Michael Warner

Seymour H. Knox Professor of English, Yale University

Environmental Care and the Infrastructure of Indifference

Michael Warner
Michael Warner

Lecture I: On the Grid 
Tuesday, March 20, 2018
4:10 p.m. – 6:15 p.m., Toll Room, Alumni House
with commentary by Anahid Nersessian

Lecture II: Infrastructure as Ethics
Wednesday, March 21, 2018
4:10 p.m. – 6:15 p.m., Toll Room, Alumni House
with commentary by Dale Jamieson and Jedediah Purdy

Seminar and Discussion with the commentators
Thursday, March 22, 2018
4:10 p.m. – 6:15 p.m., Toll Room, Alumni House
with commentary by Anahid Nersessian, Dale Jamieson, and Jedediah Purdy

The lectures and the seminar are free and open to the public.

Conversation with History Interview

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About Michael Warner

Michael Warner received his B.A. from Oral Roberts University in 1979, and two M.A. degrees from the University of Wisconsin-Madison (1981) and The Johns Hopkins University (1983). In 1986, he received his Ph.D. in English from The Johns Hopkins University. Warner joined the Yale University faculty in 2007 and was named the Seymour H. Knox Professor of English and American Studies in 2008. He served as Chair of the Yale Department of English from 2008 to 2014. Warner has also taught at Northwestern and Rutgers Universities.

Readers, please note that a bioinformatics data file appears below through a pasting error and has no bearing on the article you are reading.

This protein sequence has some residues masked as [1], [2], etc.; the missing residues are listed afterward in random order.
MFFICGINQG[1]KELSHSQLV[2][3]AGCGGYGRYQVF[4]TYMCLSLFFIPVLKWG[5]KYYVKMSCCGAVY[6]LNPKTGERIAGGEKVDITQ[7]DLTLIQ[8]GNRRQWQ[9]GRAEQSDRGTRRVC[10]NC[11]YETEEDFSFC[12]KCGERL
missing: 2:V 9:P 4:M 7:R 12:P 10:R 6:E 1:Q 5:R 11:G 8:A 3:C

A prolific author, Warner has written four books, edited six volumes, and contributed many articles to peer-reviewed academic journals. His first book The Letters of the Republic: Publication and the Public Sphere in Eighteenth-Century America (1990) established him as a leading expert in early American literature and print history. His renowned 1999 work in queer theory The Trouble with Normal: Sex, Politics, and the Ethics of Queer Life argued against adopting the goal of “normalcy,” and more specifically same-sex marriage rights, in gay rights activism. Warner is also recognized for his book Publics and Counterpublics (2002). His latest book, The Evangelical Public Sphere in Eighteenth-Century America, is forthcoming.

About the Lectures

Professor Warner’s lectures will address the implications of new developments in energy consumption for the original commitments of twentieth-century environmentalism. Climate change calls for ethical attention to our resources and our waste. Yet modern forms of infrastructure, such as the electrical power grid, seem to lie outside the scope of ordinary concern, and even present obliviousness as a condition of modern freedom. Drawing on research in environmental history and American culture from the colonial period to the emergence of electrical modernity, Professor Warner’s lectures will ask whether the future of sustainability lies in ethics or in engineering.

About the Commentators

Anahid Nersessian

Associate Professor, Department of English
University of California, Los Angeles

Anahid Nersessian is a Romanticist whose writing and research also engage seventeenth and eighteenth-century poetry, contemporary art, and the history of literary criticism. Her first book Utopia, Limited: Romanticism and Adjustment (Harvard University Press, 2015) deals with formal and political practices of renunciation and self-containment, while her current project, The Calamity Form (under contract with the University of Chicago Press) addresses figurative perspectives on ecological crisis. She is the editor of the Broadview Press edition of Percy Bysshe Shelley’s Laon and Cythna and–for the Rereadings Series at Columbia University Press–is also writing a short book on Chris Kraus’s novel I Love Dick.